The good news from last week’s election in the Irish Republic is that Sinn Féin, the party of terrorism, bank robbery, and cop-killing, garnished with half-baked sub-Marxist economic theories, achieved only a 0.4 percent increase in its first-preference votes, and actually lost one of its seats in the Irish parliament. Gerry Adams, the Sinn Féin leader, had predicted a doubling of their number of parliamentary seats, from 5 to 10; instead they have gone from 5 to 4. The “boost” for SF from all the publicity about their participation in the new power-sharing arrangement in Northern Ireland failed to happen, confirming the view of us cynics that hardly anyone in the Republic gives a fig about Ulster.
Fianna Fáil, the party of incumbent prime minister Bertie Ahearn, is overall winner; but Ireland has one of those complicated voting systems, like Israel’s, that make it hard for one party to get an absolute majority. Bertie will be looking around for coalition partners, his main partner in the previous coalition, the neoliberal Progressive Democrats, having cratered. The chance he will sign upSinn Féin as partners? Zero.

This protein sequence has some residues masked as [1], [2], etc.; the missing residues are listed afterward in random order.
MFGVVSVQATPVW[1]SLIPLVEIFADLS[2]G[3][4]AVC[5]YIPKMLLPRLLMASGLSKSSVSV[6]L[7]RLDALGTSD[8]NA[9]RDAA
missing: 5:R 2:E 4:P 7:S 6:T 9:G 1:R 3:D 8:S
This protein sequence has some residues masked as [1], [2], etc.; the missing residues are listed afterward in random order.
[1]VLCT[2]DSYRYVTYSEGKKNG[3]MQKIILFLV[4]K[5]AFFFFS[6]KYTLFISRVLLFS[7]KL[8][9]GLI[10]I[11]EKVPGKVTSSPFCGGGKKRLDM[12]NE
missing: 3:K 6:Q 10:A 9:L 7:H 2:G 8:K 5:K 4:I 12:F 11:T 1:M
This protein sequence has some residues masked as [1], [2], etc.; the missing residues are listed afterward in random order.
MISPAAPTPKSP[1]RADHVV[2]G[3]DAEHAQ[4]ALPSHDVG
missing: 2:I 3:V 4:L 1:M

Irish politics doesn’t “map” very well onto anyone else’s (that neoliberal party, for example, wants less immigration), but this is a good result, Ahearn being cautiously rewarded for having delivered much market-driven prosperity with, by traditional Irish standards, only a minimum of social bossiness. The failure ofSinn Féin to make any progress with Irish voters is a triumph for decency.